We need more illustrations of people of color in medical textbooks


“We need more people with color illustrations in our medical textbooks! I only see us in the infectious disease, STD and HIV sections.”

I (Dr Eseosa Ighodaro) tweeted this, along with an illustration of a cross section of a brain on a black man, in November 2021. I didn’t really expect the response he received: the Tweeter went viral, capturing worldwide attention with over 2,000,000 million impressions on Twitter and 100,000 likes on various other social media platforms including Facebook, Instagram and TikTok. The post sparked important conversations from community members around the world.

Emmanuel Garcia, MA, MPhil, psychologist and researcher who identifies as Black, Indigenous, Latinx commented, “I looked at hundreds of brain pictures and never thought ‘my brain.’ Little did I know that I could feel an emotional connection in addition to being intellectually stimulated. Savage !”

O’Hara Jiménez, a member of the community, commented: “I was in the office of an ophthalmologist today whose clientele is mainly Vietnamese, and the poster of the eye and all its parts was a [W]hitting a blue-eyed person. I was wondering if there were even other choices?”

Ubenthira Patgunarajah, MD, physician in Sri Lanka, noted“I’m from Sri Lanka and India. It’s so strong because even though I’m from a country with brown people, the banners inside the hospital or the brochures never included the brown people. I always wondered why!”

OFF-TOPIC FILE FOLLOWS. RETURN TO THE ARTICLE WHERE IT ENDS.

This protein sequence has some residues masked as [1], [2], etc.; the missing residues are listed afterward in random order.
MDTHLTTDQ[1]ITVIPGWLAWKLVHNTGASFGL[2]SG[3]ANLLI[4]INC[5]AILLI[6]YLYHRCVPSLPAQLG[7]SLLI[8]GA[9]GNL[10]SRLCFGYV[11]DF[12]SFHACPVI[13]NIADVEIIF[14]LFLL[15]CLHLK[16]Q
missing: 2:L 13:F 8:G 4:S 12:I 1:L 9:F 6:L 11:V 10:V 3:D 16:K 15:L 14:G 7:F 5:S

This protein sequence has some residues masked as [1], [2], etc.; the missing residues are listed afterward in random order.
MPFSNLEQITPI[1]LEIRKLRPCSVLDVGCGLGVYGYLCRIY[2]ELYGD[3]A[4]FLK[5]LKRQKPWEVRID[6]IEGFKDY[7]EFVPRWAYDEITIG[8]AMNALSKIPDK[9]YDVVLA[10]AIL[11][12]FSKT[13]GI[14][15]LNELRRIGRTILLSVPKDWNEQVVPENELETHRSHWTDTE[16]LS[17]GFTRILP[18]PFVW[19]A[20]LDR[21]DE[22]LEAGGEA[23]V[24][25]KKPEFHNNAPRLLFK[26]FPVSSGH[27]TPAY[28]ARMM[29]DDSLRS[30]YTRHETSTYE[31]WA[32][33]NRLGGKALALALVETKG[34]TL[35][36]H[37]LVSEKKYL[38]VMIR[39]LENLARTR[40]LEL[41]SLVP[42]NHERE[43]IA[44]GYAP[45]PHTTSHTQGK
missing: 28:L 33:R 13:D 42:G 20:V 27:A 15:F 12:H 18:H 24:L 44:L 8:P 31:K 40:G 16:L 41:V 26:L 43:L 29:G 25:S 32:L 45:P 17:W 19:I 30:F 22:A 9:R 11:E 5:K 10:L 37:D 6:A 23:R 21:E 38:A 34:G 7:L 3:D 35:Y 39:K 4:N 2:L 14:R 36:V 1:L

Lack of diversity in medical education materials

Currently, the representation of white tones greatly exceeds that of the representation of black tones in medical education manuals and online resources.

Many studies offer evidence for this question. Patricia Louie, PhD, MA, and Rima Wilkes, PhD, MA, to analyse 4,146 photographs and found that light skin tones are overrepresented in medical textbooks and darker skin tones are underrepresented. Glenna Martin, MD, MPH, and colleagues saw again 4,033 images were shown to medical trainees at their institution and revealed that white individuals and male characters were predominantly depicted in teaching materials. Jonathan P. Massie, MD, and colleagues found that plastic surgery educational resources overrepresented white people compared to other skin colors.